And let's get a listener on the line. This is Kevin--Kevin, calling us from Phoenix, Arizona.

KEVIN (Caller): Hello.

CONAN: Hi. Kevin, you're on the air.

KEVIN: Hi. Well, I think Keith Harper actually just covered the point that I wanted to make, which is that the previous caller was simply wrong about the authority of Congress under the Indian Commerce Clause to recognize new indigenous governments. And it's a power that it's used frequently over the past two, three decades especially, and it's one that I think clearly should be extended to the indigenous people in Hawaii as well.

CONAN: So you see the situation as analogous. Would you agree, Thomas--would you agree, Keith Harper?

Mr. HARPER: Oh, without a doubt. Yes, I think it is plainly analogous. And this power, as Kevin has just stated, has been utilized time and time again in various form for various tribes, and there's no principled reason to make a distinction with native Hawaiian groups.

CONAN: OK, Kevin. Thanks very much.

KEVIN: You're welcome.

CONAN: Another analogy that some might draw is the long struggle for recognition. I think Senator Akaka introduced this measure eight years ago. It's not unusual to have that kind of time frame, is it?

Mr. HARPER: Oh, you know, it's not. I think that oftentimes these are--have become contentious issues. I don't always understand why. I think they're sort of baseline justice. As one of your callers said, if you know the history of Hawaiians, you know the history of Indian people in the United States, I think these are the floor of the kind of recognition of our groupness of our political framework in our tribal governments that we ought to have. So I don't understand why it's political, but sometimes it is, yes.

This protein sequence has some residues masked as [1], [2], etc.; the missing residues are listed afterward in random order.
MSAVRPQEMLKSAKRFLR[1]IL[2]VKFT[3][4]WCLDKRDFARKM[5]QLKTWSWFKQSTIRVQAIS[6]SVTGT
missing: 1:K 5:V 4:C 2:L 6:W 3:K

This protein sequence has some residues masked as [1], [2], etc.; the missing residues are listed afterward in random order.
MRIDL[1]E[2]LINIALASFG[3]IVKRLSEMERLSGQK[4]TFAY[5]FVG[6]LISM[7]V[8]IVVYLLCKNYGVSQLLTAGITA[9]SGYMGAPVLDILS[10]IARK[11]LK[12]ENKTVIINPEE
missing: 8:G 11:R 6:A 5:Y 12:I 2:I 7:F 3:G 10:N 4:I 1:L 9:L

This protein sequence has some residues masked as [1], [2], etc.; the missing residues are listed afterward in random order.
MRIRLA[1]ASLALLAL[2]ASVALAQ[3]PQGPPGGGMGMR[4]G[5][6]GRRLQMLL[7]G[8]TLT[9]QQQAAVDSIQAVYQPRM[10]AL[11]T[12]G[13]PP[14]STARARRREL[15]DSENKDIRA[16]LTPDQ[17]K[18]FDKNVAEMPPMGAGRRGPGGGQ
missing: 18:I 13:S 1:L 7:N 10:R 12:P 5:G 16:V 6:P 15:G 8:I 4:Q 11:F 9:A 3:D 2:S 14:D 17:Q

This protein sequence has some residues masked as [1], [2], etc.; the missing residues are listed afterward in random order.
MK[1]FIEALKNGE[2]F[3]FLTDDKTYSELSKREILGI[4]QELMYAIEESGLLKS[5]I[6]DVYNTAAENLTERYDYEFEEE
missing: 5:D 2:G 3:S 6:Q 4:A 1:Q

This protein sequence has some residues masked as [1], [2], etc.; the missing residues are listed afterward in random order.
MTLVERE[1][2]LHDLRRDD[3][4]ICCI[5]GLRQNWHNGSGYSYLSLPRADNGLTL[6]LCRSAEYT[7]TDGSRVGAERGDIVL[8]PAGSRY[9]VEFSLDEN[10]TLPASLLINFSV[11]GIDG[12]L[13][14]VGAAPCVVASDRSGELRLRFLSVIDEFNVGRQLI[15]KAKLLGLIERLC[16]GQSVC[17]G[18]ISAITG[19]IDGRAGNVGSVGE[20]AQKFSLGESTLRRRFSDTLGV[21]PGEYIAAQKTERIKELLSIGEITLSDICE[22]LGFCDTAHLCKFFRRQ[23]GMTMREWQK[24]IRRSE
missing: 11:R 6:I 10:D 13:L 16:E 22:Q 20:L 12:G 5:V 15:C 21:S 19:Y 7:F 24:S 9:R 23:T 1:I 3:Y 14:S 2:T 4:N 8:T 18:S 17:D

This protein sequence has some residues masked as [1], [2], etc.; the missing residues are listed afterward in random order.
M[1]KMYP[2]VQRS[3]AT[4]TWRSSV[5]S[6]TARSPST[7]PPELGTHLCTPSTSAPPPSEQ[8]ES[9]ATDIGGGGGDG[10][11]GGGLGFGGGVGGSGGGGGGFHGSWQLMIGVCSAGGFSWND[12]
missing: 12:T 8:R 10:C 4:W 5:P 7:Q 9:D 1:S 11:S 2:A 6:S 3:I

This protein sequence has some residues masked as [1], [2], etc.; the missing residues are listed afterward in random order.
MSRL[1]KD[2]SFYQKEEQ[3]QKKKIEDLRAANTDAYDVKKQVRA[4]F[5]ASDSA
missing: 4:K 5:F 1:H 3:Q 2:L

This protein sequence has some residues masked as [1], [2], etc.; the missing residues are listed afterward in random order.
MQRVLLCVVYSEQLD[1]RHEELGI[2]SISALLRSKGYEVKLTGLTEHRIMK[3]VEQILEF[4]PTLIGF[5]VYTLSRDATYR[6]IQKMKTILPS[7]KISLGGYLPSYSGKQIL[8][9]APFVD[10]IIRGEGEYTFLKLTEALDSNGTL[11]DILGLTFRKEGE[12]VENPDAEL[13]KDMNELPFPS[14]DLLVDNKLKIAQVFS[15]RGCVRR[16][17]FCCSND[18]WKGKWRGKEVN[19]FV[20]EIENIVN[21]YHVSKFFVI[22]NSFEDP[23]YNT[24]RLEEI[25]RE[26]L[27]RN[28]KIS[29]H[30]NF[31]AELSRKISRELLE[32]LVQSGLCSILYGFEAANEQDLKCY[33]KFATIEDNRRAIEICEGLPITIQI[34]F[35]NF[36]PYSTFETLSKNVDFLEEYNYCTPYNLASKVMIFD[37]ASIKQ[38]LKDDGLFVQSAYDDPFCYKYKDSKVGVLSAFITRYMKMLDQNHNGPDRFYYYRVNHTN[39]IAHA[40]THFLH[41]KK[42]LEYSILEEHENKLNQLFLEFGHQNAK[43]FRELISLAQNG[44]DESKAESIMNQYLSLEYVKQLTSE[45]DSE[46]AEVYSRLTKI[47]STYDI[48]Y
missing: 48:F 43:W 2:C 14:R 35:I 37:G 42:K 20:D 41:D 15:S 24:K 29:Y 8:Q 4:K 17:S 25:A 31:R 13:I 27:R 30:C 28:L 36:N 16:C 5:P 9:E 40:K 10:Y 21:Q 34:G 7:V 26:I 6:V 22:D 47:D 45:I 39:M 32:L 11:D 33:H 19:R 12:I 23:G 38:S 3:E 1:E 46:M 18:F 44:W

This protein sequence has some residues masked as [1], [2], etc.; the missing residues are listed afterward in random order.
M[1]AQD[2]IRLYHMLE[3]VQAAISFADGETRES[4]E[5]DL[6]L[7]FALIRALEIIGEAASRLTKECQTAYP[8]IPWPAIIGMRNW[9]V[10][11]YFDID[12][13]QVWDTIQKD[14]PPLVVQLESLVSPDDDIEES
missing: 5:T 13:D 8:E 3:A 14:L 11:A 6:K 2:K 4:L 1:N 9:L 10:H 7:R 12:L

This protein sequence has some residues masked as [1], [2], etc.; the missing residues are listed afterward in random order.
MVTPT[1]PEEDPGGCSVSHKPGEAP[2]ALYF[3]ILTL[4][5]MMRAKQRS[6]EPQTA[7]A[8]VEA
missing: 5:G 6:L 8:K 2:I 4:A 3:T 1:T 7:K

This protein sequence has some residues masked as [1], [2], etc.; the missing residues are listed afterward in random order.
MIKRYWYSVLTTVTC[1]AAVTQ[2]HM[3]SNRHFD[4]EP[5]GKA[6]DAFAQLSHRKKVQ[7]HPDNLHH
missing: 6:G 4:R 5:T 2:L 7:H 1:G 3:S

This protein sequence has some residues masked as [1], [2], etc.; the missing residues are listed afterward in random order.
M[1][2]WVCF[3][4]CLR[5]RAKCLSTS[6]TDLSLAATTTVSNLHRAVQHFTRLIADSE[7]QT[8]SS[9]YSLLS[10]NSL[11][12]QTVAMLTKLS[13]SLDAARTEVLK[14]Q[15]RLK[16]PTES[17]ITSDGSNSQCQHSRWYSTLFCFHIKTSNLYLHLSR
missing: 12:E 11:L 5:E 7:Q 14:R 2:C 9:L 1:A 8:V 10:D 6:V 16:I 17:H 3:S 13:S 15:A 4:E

CONAN: As you know, there are also questions about, well, some native Hawaiians say the bill does not go far enough. They want to address the issue of full sovereignty, and I assume you hear that from Native American groups as well.

Mr. HARPER: We do. I think there is a struggle with Indian tribes in the United States to have sovereignty and jurisdiction recognized in other contexts that aren't presently recognized. I think it's a constant--a matter of being constantly vigilant to ensure that we protect our rights to autonomy. But I understand in the Hawaiian situation that those are the kinds of issues that will be addressed between--once the Akaka bill is passed, between the federal government and the state government and the native Hawaiians. And that's why I think because it's such a fair setting of the process, there's so widespread support of the bill by every major politician in Hawaii. You ask yourself, if these parade of horribles that Mr. Burgess talks about are true, then why would everybody be supportive of the bill? You don't think these folks would have understood these consequences if indeed these parade of horribles were the reality? You know, they bring up, for example, the issue of gaming. Well, the bill expressly provides that gaming will not be permitted, so again, red herring kind of issues in politics that ought not really be the sand that stops these wheels from turning in the right direction.

CONAN: Keith Harper, thanks very much for being with us today.

Mr. HARPER: OK. Thank you.

CONAN: Keith Harper is an attorney for the Native American Rights Fund, and he joined us from his office in Washington, DC.

When we come back in just a second, off to Chicago and the AF of L-CIO convention a little bit weaker than it was.